The Kansas City Artists Coalition’s exhibitions explore the diversity of expression that shape contemporary culture, art, and ideas. KCAC is a space for innovative and experimental art, which does not readily lend itself to commercial venues. KCAC also aggressively supports and embraces local and regional artists’ work.

JULY 14 - SEPTEMBER 22, 2017


Participating artists:
// Sara Barati // Cynthia Bjorn // Jane Booth // Lorrie Boydston // Anne Brewer // Jennifer Bricker-Pugh // Hillary Brooks // James Buehler // Joe Bussell // Laura Carriker // Eric Carver // Michael Cherepak // Caroline Colby // Merik Coltrain // Kirk Decker // Matthew Derezinski // Megan Ewert // Wm Daniel File // Genevieve Flynn // Betsy Forcade // Joelle Ford // Jeff Foster // Dan Frueh // Gloria Gale // Matthew Garcia // Rachelle Gardner-Roe // Kyra Gross // Jenny Hahn // Tim Hahn // Jonathan Higbee // Kwanza Humphrey // Angie Jennings // Jane Johannsen // Tara Karaim // Susan Kiefer // Ada Koch // Mark Kuykendall // Kayla Lashley // Kim Lindaberry // Mike Lyon // Hayes Martens  // Andy Maugh // Hugh Merrill // Kristin Powers Nowlin // Laura Nugent // Sharron Perryman // Jason Piggie // Katrina Revenaugh // TJ Templeton // Rebecca Tombaugh // Michael Toombs // Fred Trease //
Exhibition Card pdf
Exhibition Poster pdf
Exhibition Catalog pdf
Catalog on Blurb



TERESA MASTRO defines her work as geometric abstraction. It is a simple timeless design that stands the test of time. The finished designs are derived from many detailed sketches over which she uses many thin layers of acrylic to bring out the desired effect. No taping is used in the process. Even though the process is tedious, Mastro feels it is well worth the time and effort - she derives agreat satisfaction in developing the design. The process leading up to the final product puts some kind of order in this chaotic world with it's straight lines and angles.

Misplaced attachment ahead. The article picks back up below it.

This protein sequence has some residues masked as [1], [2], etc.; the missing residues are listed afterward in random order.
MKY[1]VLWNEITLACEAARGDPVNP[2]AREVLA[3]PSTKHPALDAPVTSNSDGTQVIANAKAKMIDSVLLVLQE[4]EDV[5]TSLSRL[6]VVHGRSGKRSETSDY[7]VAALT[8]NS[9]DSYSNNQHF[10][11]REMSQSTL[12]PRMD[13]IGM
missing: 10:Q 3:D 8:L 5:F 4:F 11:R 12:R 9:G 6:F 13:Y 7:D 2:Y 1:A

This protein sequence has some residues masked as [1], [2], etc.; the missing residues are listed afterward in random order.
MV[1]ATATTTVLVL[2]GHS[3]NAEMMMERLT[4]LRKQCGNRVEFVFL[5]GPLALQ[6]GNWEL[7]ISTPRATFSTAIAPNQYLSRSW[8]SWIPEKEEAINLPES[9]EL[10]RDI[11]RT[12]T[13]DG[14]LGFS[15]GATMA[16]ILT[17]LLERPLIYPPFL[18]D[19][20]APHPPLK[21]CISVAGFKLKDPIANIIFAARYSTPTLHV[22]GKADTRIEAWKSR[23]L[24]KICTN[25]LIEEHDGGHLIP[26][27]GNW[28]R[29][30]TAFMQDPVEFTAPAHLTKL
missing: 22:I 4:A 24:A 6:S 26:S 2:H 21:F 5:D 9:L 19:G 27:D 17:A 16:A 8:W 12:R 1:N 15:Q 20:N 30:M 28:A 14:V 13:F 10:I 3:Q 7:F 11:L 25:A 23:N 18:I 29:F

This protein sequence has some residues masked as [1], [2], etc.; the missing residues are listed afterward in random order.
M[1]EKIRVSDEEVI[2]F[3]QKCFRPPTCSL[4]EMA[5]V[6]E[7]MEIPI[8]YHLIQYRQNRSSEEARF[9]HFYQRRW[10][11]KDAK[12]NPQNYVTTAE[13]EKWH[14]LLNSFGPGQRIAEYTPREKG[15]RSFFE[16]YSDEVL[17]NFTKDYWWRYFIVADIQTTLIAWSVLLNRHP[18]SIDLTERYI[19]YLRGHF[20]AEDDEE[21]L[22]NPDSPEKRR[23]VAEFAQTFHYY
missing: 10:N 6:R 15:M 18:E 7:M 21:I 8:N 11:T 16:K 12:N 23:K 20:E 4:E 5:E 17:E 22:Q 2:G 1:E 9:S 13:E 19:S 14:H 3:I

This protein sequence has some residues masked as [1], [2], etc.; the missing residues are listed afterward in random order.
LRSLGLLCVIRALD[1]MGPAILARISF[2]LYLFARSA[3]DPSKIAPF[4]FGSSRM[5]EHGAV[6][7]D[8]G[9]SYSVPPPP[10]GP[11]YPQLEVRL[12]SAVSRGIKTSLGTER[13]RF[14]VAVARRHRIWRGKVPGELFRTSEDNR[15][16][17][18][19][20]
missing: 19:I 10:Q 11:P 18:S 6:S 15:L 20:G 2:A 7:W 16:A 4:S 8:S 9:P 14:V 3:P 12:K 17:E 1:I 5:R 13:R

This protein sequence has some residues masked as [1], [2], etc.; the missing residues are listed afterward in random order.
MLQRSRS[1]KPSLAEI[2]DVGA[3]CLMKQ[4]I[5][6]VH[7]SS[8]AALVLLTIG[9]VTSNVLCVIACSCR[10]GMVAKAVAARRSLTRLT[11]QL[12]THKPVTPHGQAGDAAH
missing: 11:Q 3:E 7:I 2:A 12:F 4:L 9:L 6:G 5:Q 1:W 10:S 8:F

Painter wolfe

DON'T LOOK DOWN Taylor Painter-Wolfe's work is made entirely of wool she felted and dyed by hand. Making all of her own materials is an important part of her artistic process because it allows her to have a hand in every aspect of creating art from start to finish. The unpredictability involved always yields unique and interesting results. Oftentimes holes, irregular edges and sizes, and interesting variations in color and texture occur. Painter-Wolfe will never get the same shape or color twice, making each piece of felt totally one of a kind. She is inspired by aerial photography, satellite images, and maps. From high above, the details of a place are stripped away leaving only an elegant design of intersecting, overlapping, shapes, colors, and lines.


SEPTEMBER 8 - 29, 2017


JILLIAN YOUNGBIRD grew up in a place where you "warsh your clothes and swim in the crick." Being of Native American decent, while growing up with the "people of the hills" formed an interesting narrative in her self-identity. Story-telling has always been an important part of both cultures. In her study of Ozarkian and Native lore, Youngbird has come to find common threads and intentions. Different versions of the same story. Regardless of whether it tells the whole truth or a romanticized caricature, folklore gives you a vibrant visual history. Using recycled items and found materials from her environment, she creates sculpture, installation, photographs and performances that investigates her place in the worlds between two interwoven cultures, through the study of history, folklore and communication.